Setting a baseline

There’s been persistent media comment this year highlighting the scale of loss of wildlife, especially mammals, birds and insects, together with some hyperbolic headlines1. But where does this sense of drama take us? Most reports headline percentage losses over time. Beyond confirming the broad trend of loss, what do these numbers signify?

Humans have destroyed 83% of wild mammals (Guardian 21 May 2018)

…42% of terrestrial animal and plant species….have declined in population size in the last decade…(UN IPBES May 2018 )

Britain has lost half its wildlife (Guardian 26 March 2018 )

Following decades of decline until the 1990s, Scotland’s stock of natural capital has stabilised and is now at its highest level since 2000 (Scottish Natural Heritage April 2018 )

10 species at risk of extinction amid fears Scotland is missing wildlife targets (Sunday Herald 3 June 2018 )

These diverse headlines serve to confuse and all really are quite arbitrary, illustrative at best. They come from studies comparing population levels over time and so comparisons depend especially on when the original measurements happen to have been initiated. It’s not surprising that these tend to be pretty short-term, because there’s hardly any such measurement recorded earlier than the mid-twentieth century. Most are much more recent.

I’m arguing that we need to set these rather random statistics in a wider context. We should be concerned especially about losses of wildlife that result from human actions (or inaction); human impacts on nature began hundreds, even thousands, of years ago. While these impacts have accelerated in recent decades, we would have to go back a long way to find a clear starting point.

For Scotland, there’s little argument that the most recent ice age effectively wiped the slate clean to around 12,000 years ago. Slowly, the first tundra vegetation was replaced on lower ground mainly by woodland and wetland habitats giving homes to a wide variety of plants and animals. A few small groups of people roamed these landscapes, but their impact to begin with was insignificant. It’s possible that their hunting and fishing reduced the numbers of some large mammals and birds, but direct evidence for this in Scotland is lacking.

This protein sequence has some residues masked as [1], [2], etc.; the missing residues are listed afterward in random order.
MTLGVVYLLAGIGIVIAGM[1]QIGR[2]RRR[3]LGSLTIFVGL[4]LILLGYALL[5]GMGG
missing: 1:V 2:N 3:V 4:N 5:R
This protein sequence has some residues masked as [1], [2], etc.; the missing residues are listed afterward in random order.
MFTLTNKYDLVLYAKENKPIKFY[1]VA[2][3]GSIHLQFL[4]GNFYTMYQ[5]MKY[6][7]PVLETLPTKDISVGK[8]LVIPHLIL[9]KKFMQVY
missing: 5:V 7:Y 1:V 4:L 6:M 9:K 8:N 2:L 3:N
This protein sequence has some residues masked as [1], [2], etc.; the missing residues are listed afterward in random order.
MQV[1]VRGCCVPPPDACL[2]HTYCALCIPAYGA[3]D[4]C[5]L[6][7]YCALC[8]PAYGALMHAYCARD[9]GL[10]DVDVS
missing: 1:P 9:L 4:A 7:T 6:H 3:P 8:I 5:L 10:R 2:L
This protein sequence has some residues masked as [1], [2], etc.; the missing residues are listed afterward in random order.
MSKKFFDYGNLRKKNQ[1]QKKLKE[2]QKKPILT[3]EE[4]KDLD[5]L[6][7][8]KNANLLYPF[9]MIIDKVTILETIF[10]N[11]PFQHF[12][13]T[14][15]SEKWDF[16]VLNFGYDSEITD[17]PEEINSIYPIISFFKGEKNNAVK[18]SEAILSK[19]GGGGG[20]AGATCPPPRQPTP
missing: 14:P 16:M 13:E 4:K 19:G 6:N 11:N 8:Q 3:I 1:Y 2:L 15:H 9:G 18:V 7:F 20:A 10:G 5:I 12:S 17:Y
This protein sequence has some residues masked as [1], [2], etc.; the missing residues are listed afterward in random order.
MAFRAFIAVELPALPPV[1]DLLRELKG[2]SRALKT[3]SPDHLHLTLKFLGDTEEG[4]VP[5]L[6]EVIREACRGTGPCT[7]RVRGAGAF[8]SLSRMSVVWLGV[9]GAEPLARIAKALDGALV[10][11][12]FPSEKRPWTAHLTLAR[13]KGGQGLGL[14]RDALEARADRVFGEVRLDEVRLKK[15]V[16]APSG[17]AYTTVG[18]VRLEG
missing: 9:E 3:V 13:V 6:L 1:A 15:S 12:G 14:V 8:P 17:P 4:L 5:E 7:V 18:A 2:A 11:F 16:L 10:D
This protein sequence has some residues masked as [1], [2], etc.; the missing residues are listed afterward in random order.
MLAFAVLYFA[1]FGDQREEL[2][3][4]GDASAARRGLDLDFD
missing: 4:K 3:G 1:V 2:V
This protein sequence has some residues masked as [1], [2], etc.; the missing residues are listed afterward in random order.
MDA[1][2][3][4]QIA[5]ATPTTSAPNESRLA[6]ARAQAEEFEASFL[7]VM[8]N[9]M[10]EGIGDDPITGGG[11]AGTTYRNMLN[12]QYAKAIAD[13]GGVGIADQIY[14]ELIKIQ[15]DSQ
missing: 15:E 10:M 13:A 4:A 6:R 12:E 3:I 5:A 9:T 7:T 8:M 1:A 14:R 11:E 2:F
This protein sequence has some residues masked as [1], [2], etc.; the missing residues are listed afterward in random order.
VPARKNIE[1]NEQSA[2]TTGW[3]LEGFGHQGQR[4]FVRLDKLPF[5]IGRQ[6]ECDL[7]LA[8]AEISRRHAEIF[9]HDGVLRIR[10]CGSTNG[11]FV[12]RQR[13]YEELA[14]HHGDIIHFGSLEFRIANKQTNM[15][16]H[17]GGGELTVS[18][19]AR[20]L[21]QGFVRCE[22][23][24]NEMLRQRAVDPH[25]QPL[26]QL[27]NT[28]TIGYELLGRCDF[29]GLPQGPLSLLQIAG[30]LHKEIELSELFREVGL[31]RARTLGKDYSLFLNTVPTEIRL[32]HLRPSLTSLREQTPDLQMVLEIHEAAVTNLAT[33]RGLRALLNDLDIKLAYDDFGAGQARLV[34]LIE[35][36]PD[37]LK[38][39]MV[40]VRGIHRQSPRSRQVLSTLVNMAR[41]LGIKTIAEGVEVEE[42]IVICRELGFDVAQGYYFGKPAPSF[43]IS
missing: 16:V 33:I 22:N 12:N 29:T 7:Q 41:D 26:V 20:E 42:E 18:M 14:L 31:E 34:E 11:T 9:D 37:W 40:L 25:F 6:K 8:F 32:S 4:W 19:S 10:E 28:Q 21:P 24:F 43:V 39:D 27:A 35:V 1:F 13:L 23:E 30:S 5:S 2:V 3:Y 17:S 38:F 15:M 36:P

The first evidence of substantial landscape change followed the arrival of the first farming families, between 6,000 and 5,000 years ago. The pollen record from sediment cores shows changes in tree cover and increase in open ground from this time. These changes will have had many knock-on effects on animals and plants, favouring those using open ground at the expense especially of woodland species. So part of the loss we are now seeing will be for species which had prospered from earlier human impacts. We lack any measure of the extent or quality of the main habitats that long ago, and so it’s hard to say very much about the associated wildlife population levels. But, if our concern is to put right adverse human impacts on nature in Scotland, then this period (around 6,000 years ago) must represent our effective baseline. We should at least think through how our present-day wildlife might compare.

I’m not trying to make an argument that this ‘status quo ante’ should, or could, ever be restored, but I do argue that such a long term perspective helps us to think through our best response and action to restore loss. There’s a campaign (Nature Needs Half) which helps us to cut through the confusion. Its message is simple and direct; to ensure that nature has enough space to thrive. This then directs us to think about wildlife at a landscape scale, rather than only the remaining intact fragments.

For Scotland, woodlands and wetlands along with their characteristic animals and plants have suffered especially grievously. Setting aside the myth of an ancient Great Wood of Caledon unbroken from coast to coast, the best available evidence suggests these woodlands at their peak can have covered no more than half of Scotland2. But that is a lot more than present-day cover of less than a fifth. And most present-day woodland takes the form of dense plantation rather than the more open native woodlands; a few mainly isolated scraps of these are all that remain.

The extent of wetlands – swampland, marshes and low lying bogs – perhaps once covered around a quarter of Scotland, before being reduced rapidly from the 1700s onwards following drainage for farmland. Beyond well-documented large scale developments such as the Carse of Stirling, thousands of small local schemes dried out wet hollows and straightened waterways. These losses have been rather overlooked3, leaving wetland plants, wildfowl and animals clinging on to fragments of suitable habitat along ditches and remaining wet hollows.